Yunis carried the little one in his arms while praying. “I felt her die in my arms,” he said. “Her eyes went white as her soul left her and she stopped breathing and her little arm slumped to her side.”
Yunis’ breakdown began there and then. He felt useless, as if he had failed his family and he was riddled with guilt about the death of his four-month-old baby.
When he finally arrived at IOM’s Haj Ali emergency site in Qayara, the toll of events caught up with him and for three days he sat crying and howling in the tent, unable to sleep. Then one morning he went to the medical centre seeking drugs. He was immediately referred to IOM’s MHPSS centre on the site and was taken in charge by one of the psychosocial staff.
The Iraqi father of four, who originally comes from Tal-Afar, told aid workers he was feeling suicidal. Counselling sessions and an integrated psychosocial support were provided to Yunis. He was also hired as a labourer in the camp and began to earn some money.
“I felt better… IOM helped, they restored my confidence and self-esteem and allowed me healing time and provided the necessary support,” he said.
“I now engage with my children, I am no longer angry at them… we play, laugh and joke around,” he continued.
For Yunis, much has changed since he first visited IOM’s MHPSS Center at Haj Ali emergency site. Today he sells sweets at the camp, which helps him provide for his family.
With Mosul finally retaken by the Iraqi forces, Yunis is now more confident that Tal-Afar will follow suit and that he will eventually return to his home where he dreams of reopening his juice shop and rebuilding his house.
Doha’s death is no longer a source of guilt, but now both he and his wife say they feel her presence around them, “like an angel flying between us all.”
IOM staff at MHPSS centres note that many of the IDPs seeking help display symptoms of acute stress such as hyper vigilance, anxiety, depression, anger, memory loss, psychosomatic symptoms and a lack of appetite.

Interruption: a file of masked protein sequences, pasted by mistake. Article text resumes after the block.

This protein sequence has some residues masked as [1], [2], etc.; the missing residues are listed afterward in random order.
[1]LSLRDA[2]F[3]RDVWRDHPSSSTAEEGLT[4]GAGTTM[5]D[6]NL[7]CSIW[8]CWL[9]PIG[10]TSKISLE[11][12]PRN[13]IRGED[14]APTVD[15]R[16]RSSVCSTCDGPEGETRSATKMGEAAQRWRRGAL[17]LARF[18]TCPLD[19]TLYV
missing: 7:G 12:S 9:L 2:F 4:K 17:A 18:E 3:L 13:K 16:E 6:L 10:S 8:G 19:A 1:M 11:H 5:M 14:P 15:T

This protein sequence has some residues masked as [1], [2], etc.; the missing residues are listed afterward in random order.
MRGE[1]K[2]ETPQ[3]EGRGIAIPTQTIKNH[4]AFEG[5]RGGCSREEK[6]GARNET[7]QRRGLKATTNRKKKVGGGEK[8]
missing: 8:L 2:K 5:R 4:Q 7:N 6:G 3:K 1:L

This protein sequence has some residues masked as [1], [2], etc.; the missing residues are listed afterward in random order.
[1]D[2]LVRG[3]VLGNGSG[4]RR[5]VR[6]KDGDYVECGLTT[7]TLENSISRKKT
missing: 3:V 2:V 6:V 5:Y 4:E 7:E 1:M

Amongst the many children IOM works with, those from Mosul tend to display symptoms of developmental regression, exhibited by episodes of bed-wetting, severe anxiety, apathy and quickness to get angry or cry.
In cases such as those of Yunis’, IOM concentrates on containment and preventative measures to help the IDPs establish a sense of safety and normalcy. The goal is to empower individuals to see themselves as survivors rather than victims, facilitating acceptance of the new conditions, and to activate resilient strategies to cope with past, present and future challenges.
IOM Iraq Chief of Mission, Thomas Lothar Weiss, said: “Psychosocial services are an essential aspect of assistance to displaced Iraqis, who have experienced unimaginable horrors and pain. Now that Mosul has been retaken, and many IDPs have reached safety, part of the healing process involves assisting individuals to process their grief and loss, and empowering them to take steps to recovery.”
Weiss added, “IOM MHPSS services have assisted thousands of Iraqis affected by the current conflict in the healing process. Hence, IOM will continue to provide these vital services in the immediate stabilization efforts in Mosul, as we consider mental health wellbeing a critical component of the peace building process.”
IOM Iraq has been leading the Mosul MHPSS sub-cluster working group since its inception in November 2016, ensuring coordination among the various humanitarian organizations and institutional counterparts in Ninewa Governorate.